From there, the game can proceed in any direction from the spinner.

dominoes game closeup

What Happens if a Player Does Not Have a Matching Domino?

If at any point in the game, one of the players does not have any dominoes left in their hand that match any of the numbers on the open end of the game, they will need to draw a domino from the boneyard.

That player would continue to draw until he or she gets a matching domino. However, if you draw all the dominoes in the boneyard without finding a matching domino, you miss a turn.

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In some variations of the game, the player misses a turn after each draw from the boneyard without finding a match.

Playing Doubles

If at any point in the game you find yourself with a double in your hand, which happens frequently, it is a very wise strategy to play it as soon as you can.

This is because doubles expand the play opportunities significantly. For example, if you play a double six (6/6) the next player can match the six on one end of their tile to either side of the played double. This creates four playing angles rather than just two.

Winning a Round in Draw Dominoes

The game of Draw Dominoes continues in the fashion described above until one player runs out of dominoes—plays his or her last domino. The player who runs out of dominoes becomes the automatic winner of the round.

When a player lays down their last bone, they can also say the word DOMINO! This tells the rest of the players that they have run out of tiles, and thus won that round.

A round of dominoes can also end when all the players in the game have run out of “playable” pieces, meaning they cannot match any of the ends on the domino playing surface, and there are no bones left in the boneyard.

Regardless of how the round ends—whether a person goes out or there are no more match-able pieces in the boneyard—each player still holding dominoes will then add up the total number of pips on those dominoes and record that number on the scoresheet.

Naturally, the person with the lowest score in that particular round is considered the winner of the round. As a result, that player gets to lay the first domino in the next round.

dominoes on table

Winning the Game of Dominoes

As we just explained, after each round of play, all players still holding dominoes in their hand must add up all the pips left in their hand. This becomes their score for that round.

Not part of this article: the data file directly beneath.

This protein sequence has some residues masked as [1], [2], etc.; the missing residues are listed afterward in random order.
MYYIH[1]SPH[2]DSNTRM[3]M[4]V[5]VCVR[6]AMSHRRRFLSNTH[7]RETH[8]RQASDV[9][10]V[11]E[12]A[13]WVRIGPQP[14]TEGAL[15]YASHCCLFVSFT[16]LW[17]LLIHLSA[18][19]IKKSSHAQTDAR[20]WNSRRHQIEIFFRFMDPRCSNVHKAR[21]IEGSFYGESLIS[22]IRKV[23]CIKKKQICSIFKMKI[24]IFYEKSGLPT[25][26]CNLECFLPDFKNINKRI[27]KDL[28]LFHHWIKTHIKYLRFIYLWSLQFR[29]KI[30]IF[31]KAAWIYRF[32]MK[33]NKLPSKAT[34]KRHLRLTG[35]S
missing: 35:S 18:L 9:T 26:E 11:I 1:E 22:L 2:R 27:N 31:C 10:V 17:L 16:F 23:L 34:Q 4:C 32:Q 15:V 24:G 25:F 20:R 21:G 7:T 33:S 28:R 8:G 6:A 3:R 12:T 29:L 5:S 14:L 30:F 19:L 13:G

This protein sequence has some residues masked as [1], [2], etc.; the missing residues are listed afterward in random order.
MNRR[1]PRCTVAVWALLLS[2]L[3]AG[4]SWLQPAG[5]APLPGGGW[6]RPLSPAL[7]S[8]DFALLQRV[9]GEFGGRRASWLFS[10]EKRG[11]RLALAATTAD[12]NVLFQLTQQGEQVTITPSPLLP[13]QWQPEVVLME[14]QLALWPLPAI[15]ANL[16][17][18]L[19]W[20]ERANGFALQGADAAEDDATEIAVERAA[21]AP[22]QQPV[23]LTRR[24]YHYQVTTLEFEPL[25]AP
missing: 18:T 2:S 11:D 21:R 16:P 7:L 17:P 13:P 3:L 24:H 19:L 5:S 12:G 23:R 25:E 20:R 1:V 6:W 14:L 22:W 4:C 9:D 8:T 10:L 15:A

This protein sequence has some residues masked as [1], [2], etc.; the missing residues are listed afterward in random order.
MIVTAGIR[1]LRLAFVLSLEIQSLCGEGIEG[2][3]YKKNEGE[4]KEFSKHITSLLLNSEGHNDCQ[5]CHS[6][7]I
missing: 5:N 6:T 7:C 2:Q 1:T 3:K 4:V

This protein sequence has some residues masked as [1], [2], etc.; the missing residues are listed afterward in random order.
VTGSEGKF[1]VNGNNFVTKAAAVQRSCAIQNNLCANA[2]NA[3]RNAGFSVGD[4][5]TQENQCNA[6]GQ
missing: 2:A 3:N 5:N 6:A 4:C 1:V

For example, if there are 4 players in the game, and at the end of the first round Player A wins (goes out)—that player accumulates 0 points. However, at the end of that same round, Player B is still holding dominoes with 10 pips on them, for a score of 10; Player C is holding dominoes whose pips add up to 18; and Player D has a total of 12.

Each of those scores get recorded on the paper under the players’ names at the conclusion of each round of play. This is a “running score” total, which means you will continue to add the points from successive rounds to the point total from round one.

A very low score is what you are looking for. Ultimately, the first player to reach 100 loses the game, and the person with the lowest score when that 100 point total is reached is declared the game’s winner.

There is another variation to the game of Draw Dominoes or Straight Dominoes that says all players with a bone left in their hand should add up all the pips and total it under the round winner’s name.

Then, at the end of all the rounds, the player with the highest score wins the game, and the player with the lowest score is declared the ultimate loser.

Basically, there are 13 rounds in a game of dominoes when playing with a set of double-12 dominoes (which has 91 tiles). Conversely, there are only 10 rounds in dominoes when playing with a set of double-9 dominoes (which has 55 tiles).

As you can see, dominoes is a very simple game to learn and master. As long as you can match one of the sides with a domino in your hand, you can play, otherwise you are forced to draw from the boneyard.

Low scores are best, so always try to get rid of your heavy dominoes early—the ones with the most pips—or you may just have to count them later as part of your score.